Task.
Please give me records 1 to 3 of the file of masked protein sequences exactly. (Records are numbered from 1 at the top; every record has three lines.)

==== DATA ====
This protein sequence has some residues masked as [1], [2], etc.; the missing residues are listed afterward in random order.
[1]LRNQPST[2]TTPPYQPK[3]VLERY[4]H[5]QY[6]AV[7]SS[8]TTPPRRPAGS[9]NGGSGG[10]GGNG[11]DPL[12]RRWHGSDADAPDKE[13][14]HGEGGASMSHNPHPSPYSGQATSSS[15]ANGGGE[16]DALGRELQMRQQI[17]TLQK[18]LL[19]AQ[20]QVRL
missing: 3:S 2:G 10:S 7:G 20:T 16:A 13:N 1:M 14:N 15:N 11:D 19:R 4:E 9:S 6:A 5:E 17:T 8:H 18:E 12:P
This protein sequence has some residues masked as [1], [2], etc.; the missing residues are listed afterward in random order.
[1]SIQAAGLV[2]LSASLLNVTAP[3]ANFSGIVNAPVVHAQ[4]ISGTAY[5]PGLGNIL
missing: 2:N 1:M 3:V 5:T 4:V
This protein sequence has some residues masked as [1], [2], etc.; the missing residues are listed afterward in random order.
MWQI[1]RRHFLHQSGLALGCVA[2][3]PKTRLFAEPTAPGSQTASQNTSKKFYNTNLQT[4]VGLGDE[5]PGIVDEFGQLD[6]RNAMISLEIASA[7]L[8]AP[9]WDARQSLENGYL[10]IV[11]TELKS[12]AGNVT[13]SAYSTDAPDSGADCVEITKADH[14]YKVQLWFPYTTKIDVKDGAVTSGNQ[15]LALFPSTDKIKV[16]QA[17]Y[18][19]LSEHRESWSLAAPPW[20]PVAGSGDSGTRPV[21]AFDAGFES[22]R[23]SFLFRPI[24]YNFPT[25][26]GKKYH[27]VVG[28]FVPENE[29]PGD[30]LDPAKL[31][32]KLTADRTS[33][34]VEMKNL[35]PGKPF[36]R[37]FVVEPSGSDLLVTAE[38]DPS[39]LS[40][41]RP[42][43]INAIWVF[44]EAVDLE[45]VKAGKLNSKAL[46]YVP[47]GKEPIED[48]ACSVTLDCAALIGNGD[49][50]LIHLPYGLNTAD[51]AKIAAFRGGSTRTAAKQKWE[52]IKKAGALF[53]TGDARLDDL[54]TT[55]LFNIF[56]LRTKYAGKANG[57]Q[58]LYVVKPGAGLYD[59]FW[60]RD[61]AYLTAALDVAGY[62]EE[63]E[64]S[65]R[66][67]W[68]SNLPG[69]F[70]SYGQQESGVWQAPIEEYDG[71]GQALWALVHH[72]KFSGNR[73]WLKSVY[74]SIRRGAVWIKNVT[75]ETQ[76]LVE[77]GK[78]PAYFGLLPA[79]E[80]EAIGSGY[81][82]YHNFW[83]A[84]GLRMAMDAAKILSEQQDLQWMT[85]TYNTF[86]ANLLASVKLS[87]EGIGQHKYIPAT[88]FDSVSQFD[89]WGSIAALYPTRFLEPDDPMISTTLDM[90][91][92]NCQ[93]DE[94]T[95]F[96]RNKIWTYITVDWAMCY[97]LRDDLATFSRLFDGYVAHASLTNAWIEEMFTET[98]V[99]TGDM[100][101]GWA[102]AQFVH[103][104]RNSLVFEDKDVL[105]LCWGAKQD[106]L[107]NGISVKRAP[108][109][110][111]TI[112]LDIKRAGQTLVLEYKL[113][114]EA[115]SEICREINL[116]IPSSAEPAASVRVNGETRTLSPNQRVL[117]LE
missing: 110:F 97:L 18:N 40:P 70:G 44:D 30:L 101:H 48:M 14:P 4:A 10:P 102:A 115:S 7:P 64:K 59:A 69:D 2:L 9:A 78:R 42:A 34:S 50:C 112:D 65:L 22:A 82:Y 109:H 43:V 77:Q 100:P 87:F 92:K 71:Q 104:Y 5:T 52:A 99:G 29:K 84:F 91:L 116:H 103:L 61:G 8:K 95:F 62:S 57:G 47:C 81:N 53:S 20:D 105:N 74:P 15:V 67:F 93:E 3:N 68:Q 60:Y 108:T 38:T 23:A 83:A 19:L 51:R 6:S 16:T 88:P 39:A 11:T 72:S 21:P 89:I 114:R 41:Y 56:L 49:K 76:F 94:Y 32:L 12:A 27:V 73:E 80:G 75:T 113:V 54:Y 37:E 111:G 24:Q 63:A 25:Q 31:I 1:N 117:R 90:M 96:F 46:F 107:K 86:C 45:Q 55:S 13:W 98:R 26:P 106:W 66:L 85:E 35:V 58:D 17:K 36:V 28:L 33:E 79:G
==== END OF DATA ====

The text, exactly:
This protein sequence has some residues masked as [1], [2], etc.; the missing residues are listed afterward in random order.
[1]LRNQPST[2]TTPPYQPK[3]VLERY[4]H[5]QY[6]AV[7]SS[8]TTPPRRPAGS[9]NGGSGG[10]GGNG[11]DPL[12]RRWHGSDADAPDKE[13][14]HGEGGASMSHNPHPSPYSGQATSSS[15]ANGGGE[16]DALGRELQMRQQI[17]TLQK[18]LL[19]AQ[20]QVRL
missing: 3:S 2:G 10:S 7:G 20:T 16:A 13:N 1:M 14:N 15:N 11:D 19:R 4:E 9:S 6:A 5:E 17:T 8:H 18:E 12:P
This protein sequence has some residues masked as [1], [2], etc.; the missing residues are listed afterward in random order.
[1]SIQAAGLV[2]LSASLLNVTAP[3]ANFSGIVNAPVVHAQ[4]ISGTAY[5]PGLGNIL
missing: 2:N 1:M 3:V 5:T 4:V
This protein sequence has some residues masked as [1], [2], etc.; the missing residues are listed afterward in random order.
MWQI[1]RRHFLHQSGLALGCVA[2][3]PKTRLFAEPTAPGSQTASQNTSKKFYNTNLQT[4]VGLGDE[5]PGIVDEFGQLD[6]RNAMISLEIASA[7]L[8]AP[9]WDARQSLENGYL[10]IV[11]TELKS[12]AGNVT[13]SAYSTDAPDSGADCVEITKADH[14]YKVQLWFPYTTKIDVKDGAVTSGNQ[15]LALFPSTDKIKV[16]QA[17]Y[18][19]LSEHRESWSLAAPPW[20]PVAGSGDSGTRPV[21]AFDAGFES[22]R[23]SFLFRPI[24]YNFPT[25][26]GKKYH[27]VVG[28]FVPENE[29]PGD[30]LDPAKL[31][32]KLTADRTS[33][34]VEMKNL[35]PGKPF[36]R[37]FVVEPSGSDLLVTAE[38]DPS[39]LS[40][41]RP[42][43]INAIWVF[44]EAVDLE[45]VKAGKLNSKAL[46]YVP[47]GKEPIED[48]ACSVTLDCAALIGNGD[49][50]LIHLPYGLNTAD[51]AKIAAFRGGSTRTAAKQKWE[52]IKKAGALF[53]TGDARLDDL[54]TT[55]LFNIF[56]LRTKYAGKANG[57]Q[58]LYVVKPGAGLYD[59]FW[60]RD[61]AYLTAALDVAGY[62]EE[63]E[64]S[65]R[66][67]W[68]SNLPG[69]F[70]SYGQQESGVWQAPIEEYDG[71]GQALWALVHH[72]KFSGNR[73]WLKSVY[74]SIRRGAVWIKNVT[75]ETQ[76]LVE[77]GK[78]PAYFGLLPA[79]E[80]EAIGSGY[81][82]YHNFW[83]A[84]GLRMAMDAAKILSEQQDLQWMT[85]TYNTF[86]ANLLASVKLS[87]EGIGQHKYIPAT[88]FDSVSQFD[89]WGSIAALYPTRFLEPDDPMISTTLDM[90][91][92]NCQ[93]DE[94]T[95]F[96]RNKIWTYITVDWAMCY[97]LRDDLATFSRLFDGYVAHASLTNAWIEEMFTET[98]V[99]TGDM[100][101]GWA[102]AQFVH[103][104]RNSLVFEDKDVL[105]LCWGAKQD[106]L[107]NGISVKRAP[108][109][110][111]TI[112]LDIKRAGQTLVLEYKL[113][114]EA[115]SEICREINL[116]IPSSAEPAASVRVNGETRTLSPNQRVL[117]LE
missing: 110:F 97:L 18:N 40:P 70:G 44:D 30:L 101:H 48:M 14:P 4:A 10:P 102:A 115:S 7:P 64:K 59:A 69:D 2:L 9:A 78:R 42:A 34:S 50:C 112:D 65:L 22:A 82:Y 109:H 43:V 77:Q 100:P 87:F 92:K 71:Q 104:Y 5:T 52:A 99:G 29:K 84:F 91:L 116:H 103:L 61:G 8:K 95:F 62:S 57:G 47:C 81:N 53:S 20:D 105:N 74:P 15:V 67:F 93:E 3:N 68:Q 60:Y 108:T 38:T 23:A 83:A 19:L 51:R 6:S 16:T 88:P 39:A 11:T 72:S 21:P 89:I 114:R 41:Y 56:L 49:K 76:F 94:Y 32:L 12:A 27:V 73:E 80:G 75:T 113:V 54:Y 37:E 111:G 24:Q 63:A 25:Q 31:I 1:N 117:R 90:M 96:F 46:F 107:K 86:C 45:Q 55:S 13:W 98:R 26:P 106:W 66:L 85:E 35:V 58:D 17:K 36:V 28:L 33:E 79:G